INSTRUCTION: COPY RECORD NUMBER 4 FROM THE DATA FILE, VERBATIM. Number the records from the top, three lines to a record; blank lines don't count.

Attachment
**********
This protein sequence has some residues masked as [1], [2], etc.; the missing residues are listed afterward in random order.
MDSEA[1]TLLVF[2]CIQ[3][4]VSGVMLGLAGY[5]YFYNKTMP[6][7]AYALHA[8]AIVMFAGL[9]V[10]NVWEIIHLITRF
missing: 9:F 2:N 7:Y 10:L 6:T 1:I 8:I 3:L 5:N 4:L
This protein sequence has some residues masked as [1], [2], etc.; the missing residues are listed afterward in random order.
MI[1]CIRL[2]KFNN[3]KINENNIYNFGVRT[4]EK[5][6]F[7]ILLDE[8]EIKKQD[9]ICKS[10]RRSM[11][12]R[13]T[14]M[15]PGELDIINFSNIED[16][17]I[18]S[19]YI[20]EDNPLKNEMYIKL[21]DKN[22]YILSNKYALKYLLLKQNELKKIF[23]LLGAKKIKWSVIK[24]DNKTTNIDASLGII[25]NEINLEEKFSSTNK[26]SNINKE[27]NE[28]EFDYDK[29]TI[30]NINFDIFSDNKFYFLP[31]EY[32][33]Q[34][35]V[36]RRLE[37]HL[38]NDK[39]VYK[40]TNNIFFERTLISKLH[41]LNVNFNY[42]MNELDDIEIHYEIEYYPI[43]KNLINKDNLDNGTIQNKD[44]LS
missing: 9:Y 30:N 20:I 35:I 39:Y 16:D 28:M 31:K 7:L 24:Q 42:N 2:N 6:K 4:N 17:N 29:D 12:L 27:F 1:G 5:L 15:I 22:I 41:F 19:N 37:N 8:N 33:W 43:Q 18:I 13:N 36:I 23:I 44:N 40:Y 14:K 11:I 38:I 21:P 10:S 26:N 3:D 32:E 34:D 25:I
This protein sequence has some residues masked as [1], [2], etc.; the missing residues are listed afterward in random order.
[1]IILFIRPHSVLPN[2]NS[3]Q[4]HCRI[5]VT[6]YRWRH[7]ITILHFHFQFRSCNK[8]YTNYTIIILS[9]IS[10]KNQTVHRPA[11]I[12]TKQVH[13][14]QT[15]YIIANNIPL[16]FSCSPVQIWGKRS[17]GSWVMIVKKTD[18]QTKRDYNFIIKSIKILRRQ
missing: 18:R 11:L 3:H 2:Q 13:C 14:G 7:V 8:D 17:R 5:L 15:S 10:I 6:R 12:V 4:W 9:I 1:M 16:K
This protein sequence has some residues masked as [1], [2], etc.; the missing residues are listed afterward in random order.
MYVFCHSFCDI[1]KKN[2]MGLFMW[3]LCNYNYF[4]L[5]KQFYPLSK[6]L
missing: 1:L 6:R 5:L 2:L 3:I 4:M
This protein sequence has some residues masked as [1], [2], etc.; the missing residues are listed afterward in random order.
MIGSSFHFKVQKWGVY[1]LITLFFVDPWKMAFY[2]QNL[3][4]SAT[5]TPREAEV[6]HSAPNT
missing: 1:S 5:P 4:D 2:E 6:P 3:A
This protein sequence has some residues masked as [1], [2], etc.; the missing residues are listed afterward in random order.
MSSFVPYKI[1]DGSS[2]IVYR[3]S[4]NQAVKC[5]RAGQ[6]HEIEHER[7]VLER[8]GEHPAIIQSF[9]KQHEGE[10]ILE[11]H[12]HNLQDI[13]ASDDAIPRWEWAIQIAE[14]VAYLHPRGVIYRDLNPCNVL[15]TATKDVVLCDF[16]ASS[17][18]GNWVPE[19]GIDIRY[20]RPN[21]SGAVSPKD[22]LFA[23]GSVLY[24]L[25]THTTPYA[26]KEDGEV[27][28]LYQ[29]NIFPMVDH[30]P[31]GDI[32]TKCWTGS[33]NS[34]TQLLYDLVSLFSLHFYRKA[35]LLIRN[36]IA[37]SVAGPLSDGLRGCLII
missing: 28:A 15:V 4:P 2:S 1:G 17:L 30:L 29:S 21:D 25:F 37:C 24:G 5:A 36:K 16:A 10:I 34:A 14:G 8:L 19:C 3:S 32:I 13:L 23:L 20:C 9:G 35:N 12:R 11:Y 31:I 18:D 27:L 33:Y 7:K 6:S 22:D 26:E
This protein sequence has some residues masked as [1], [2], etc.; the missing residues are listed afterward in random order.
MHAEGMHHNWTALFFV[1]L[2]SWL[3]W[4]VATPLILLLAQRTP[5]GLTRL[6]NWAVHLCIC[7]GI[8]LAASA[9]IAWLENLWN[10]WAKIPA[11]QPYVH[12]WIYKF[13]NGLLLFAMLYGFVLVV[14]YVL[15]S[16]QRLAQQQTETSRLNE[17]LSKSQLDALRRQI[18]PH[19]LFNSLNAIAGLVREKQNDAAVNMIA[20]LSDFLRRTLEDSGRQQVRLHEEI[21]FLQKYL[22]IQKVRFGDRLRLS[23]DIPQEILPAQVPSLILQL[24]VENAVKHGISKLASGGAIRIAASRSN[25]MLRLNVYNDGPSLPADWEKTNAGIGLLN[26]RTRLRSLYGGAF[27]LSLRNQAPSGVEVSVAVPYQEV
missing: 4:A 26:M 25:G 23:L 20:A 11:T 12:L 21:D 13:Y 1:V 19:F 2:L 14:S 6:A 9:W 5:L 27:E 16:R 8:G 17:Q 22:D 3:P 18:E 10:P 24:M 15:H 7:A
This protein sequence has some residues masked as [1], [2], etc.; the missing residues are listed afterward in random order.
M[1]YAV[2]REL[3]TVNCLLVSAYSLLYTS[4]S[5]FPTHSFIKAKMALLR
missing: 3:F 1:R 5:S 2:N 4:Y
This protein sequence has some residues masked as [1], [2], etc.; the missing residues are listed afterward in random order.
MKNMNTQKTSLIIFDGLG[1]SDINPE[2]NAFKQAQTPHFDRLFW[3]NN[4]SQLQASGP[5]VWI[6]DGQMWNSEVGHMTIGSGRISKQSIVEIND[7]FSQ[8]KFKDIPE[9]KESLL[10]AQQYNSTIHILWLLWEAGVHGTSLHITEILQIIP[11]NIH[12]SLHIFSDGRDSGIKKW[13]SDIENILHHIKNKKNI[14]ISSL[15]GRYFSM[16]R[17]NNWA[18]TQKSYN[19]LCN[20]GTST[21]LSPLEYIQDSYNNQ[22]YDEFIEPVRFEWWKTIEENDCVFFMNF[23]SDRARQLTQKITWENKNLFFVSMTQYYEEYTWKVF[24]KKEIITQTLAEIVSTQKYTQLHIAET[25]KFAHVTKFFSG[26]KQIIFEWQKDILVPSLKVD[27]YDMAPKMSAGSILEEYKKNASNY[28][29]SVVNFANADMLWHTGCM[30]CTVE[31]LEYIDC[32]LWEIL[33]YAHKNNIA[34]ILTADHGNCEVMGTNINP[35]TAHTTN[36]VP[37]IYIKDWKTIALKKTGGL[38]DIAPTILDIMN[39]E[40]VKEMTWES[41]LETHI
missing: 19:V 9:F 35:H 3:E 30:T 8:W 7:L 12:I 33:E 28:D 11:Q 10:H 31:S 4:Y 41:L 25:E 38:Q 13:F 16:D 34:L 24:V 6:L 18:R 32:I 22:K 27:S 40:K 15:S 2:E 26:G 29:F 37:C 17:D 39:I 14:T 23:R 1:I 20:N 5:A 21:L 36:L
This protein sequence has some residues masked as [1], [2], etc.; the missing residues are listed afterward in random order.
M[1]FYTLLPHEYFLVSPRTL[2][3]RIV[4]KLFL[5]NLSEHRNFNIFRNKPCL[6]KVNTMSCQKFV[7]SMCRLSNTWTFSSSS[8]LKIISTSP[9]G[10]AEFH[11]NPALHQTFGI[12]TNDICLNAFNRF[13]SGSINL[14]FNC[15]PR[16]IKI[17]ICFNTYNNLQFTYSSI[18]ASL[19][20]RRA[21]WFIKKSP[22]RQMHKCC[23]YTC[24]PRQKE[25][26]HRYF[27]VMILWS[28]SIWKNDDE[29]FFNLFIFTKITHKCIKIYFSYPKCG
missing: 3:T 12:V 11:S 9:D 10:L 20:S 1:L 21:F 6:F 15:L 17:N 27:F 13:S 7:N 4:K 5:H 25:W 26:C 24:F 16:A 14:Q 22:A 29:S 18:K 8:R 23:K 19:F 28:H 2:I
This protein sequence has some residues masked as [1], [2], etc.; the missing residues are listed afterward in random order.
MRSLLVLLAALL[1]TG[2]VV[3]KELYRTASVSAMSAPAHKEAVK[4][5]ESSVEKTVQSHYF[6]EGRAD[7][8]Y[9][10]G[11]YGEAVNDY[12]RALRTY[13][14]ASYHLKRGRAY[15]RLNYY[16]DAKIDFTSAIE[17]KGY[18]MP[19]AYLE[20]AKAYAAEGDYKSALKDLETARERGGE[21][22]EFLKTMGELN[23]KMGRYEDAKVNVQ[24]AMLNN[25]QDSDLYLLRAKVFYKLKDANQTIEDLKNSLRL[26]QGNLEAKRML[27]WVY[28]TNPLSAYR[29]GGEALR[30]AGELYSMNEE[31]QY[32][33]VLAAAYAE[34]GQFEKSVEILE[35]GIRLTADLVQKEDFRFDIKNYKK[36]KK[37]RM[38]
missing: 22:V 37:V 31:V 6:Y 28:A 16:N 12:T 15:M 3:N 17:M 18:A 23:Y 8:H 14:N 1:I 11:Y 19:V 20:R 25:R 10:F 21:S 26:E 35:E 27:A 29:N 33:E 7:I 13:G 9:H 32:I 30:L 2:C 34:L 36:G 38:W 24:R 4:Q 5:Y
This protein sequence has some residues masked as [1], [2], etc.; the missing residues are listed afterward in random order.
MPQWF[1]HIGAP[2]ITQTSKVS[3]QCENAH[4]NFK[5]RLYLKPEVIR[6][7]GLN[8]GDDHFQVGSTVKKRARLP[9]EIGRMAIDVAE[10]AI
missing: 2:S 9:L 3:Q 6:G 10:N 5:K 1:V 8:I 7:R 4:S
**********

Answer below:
This protein sequence has some residues masked as [1], [2], etc.; the missing residues are listed afterward in random order.
MYVFCHSFCDI[1]KKN[2]MGLFMW[3]LCNYNYF[4]L[5]KQFYPLSK[6]L
missing: 1:L 6:R 5:L 2:L 3:I 4:M